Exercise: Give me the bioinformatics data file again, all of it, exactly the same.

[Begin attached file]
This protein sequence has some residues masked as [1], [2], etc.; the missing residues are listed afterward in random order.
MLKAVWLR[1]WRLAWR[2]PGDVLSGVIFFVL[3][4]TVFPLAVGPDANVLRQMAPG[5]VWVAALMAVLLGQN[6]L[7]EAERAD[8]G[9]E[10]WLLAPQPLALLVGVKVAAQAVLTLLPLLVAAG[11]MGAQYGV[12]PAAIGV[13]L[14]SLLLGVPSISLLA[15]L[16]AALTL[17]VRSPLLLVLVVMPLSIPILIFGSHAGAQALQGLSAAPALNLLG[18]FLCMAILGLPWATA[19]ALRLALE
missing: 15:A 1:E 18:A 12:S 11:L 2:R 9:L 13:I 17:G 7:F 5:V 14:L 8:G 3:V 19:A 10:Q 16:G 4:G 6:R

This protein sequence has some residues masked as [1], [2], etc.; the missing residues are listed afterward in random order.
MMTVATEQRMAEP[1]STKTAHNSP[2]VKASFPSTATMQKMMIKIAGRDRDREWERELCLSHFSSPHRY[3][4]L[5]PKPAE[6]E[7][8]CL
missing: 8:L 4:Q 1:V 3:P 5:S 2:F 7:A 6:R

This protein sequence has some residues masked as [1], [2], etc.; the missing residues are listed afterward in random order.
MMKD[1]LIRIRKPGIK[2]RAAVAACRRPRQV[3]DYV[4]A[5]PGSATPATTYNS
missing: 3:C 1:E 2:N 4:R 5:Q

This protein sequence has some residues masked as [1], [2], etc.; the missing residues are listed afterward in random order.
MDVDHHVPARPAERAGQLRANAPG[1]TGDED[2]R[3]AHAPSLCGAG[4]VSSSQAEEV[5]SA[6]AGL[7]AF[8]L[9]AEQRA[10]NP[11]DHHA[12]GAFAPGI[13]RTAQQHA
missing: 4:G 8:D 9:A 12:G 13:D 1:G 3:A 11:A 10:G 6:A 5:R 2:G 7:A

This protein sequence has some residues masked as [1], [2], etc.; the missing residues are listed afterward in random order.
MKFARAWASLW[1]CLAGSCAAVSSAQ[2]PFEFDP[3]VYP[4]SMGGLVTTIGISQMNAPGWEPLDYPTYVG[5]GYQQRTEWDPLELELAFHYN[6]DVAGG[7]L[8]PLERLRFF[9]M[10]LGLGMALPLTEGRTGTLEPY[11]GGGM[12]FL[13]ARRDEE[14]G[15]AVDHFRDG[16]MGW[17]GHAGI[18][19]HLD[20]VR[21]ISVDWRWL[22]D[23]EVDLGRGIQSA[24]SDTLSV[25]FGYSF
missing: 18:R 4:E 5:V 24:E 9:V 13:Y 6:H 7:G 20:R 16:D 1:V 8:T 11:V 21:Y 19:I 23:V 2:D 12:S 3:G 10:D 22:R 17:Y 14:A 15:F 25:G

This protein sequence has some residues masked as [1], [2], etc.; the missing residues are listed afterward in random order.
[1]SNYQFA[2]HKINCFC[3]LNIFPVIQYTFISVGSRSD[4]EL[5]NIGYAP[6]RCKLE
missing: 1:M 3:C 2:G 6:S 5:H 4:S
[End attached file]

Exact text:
This protein sequence has some residues masked as [1], [2], etc.; the missing residues are listed afterward in random order.
MLKAVWLR[1]WRLAWR[2]PGDVLSGVIFFVL[3][4]TVFPLAVGPDANVLRQMAPG[5]VWVAALMAVLLGQN[6]L[7]EAERAD[8]G[9]E[10]WLLAPQPLALLVGVKVAAQAVLTLLPLLVAAG[11]MGAQYGV[12]PAAIGV[13]L[14]SLLLGVPSISLLA[15]L[16]AALTL[17]VRSPLLLVLVVMPLSIPILIFGSHAGAQALQGLSAAPALNLLG[18]FLCMAILGLPWATA[19]ALRLALE
missing: 15:A 1:E 18:A 12:S 11:L 2:R 9:L 13:I 17:G 7:F 5:V 14:L 8:G 3:V 19:A 10:Q 16:G 4:G 6:R

This protein sequence has some residues masked as [1], [2], etc.; the missing residues are listed afterward in random order.
MMTVATEQRMAEP[1]STKTAHNSP[2]VKASFPSTATMQKMMIKIAGRDRDREWERELCLSHFSSPHRY[3][4]L[5]PKPAE[6]E[7][8]CL
missing: 8:L 4:Q 1:V 3:P 5:S 2:F 7:A 6:R

This protein sequence has some residues masked as [1], [2], etc.; the missing residues are listed afterward in random order.
MMKD[1]LIRIRKPGIK[2]RAAVAACRRPRQV[3]DYV[4]A[5]PGSATPATTYNS
missing: 3:C 1:E 2:N 4:R 5:Q

This protein sequence has some residues masked as [1], [2], etc.; the missing residues are listed afterward in random order.
MDVDHHVPARPAERAGQLRANAPG[1]TGDED[2]R[3]AHAPSLCGAG[4]VSSSQAEEV[5]SA[6]AGL[7]AF[8]L[9]AEQRA[10]NP[11]DHHA[12]GAFAPGI[13]RTAQQHA
missing: 4:G 8:D 9:A 12:G 13:D 1:G 3:A 11:A 10:G 6:A 5:R 2:G 7:A

This protein sequence has some residues masked as [1], [2], etc.; the missing residues are listed afterward in random order.
MKFARAWASLW[1]CLAGSCAAVSSAQ[2]PFEFDP[3]VYP[4]SMGGLVTTIGISQMNAPGWEPLDYPTYVG[5]GYQQRTEWDPLELELAFHYN[6]DVAGG[7]L[8]PLERLRFF[9]M[10]LGLGMALPLTEGRTGTLEPY[11]GGGM[12]FL[13]ARRDEE[14]G[15]AVDHFRDG[16]MGW[17]GHAGI[18][19]HLD[20]VR[21]ISVDWRWL[22]D[23]EVDLGRGIQSA[24]SDTLSV[25]FGYSF
missing: 18:R 4:E 5:V 24:E 9:V 13:Y 6:H 7:G 20:R 16:D 1:V 8:T 11:V 21:Y 19:I 23:V 2:D 12:S 3:G 10:D 22:R 17:Y 14:A 15:F 25:G

This protein sequence has some residues masked as [1], [2], etc.; the missing residues are listed afterward in random order.
[1]SNYQFA[2]HKINCFC[3]LNIFPVIQYTFISVGSRSD[4]EL[5]NIGYAP[6]RCKLE
missing: 1:M 3:C 2:G 6:S 5:H 4:S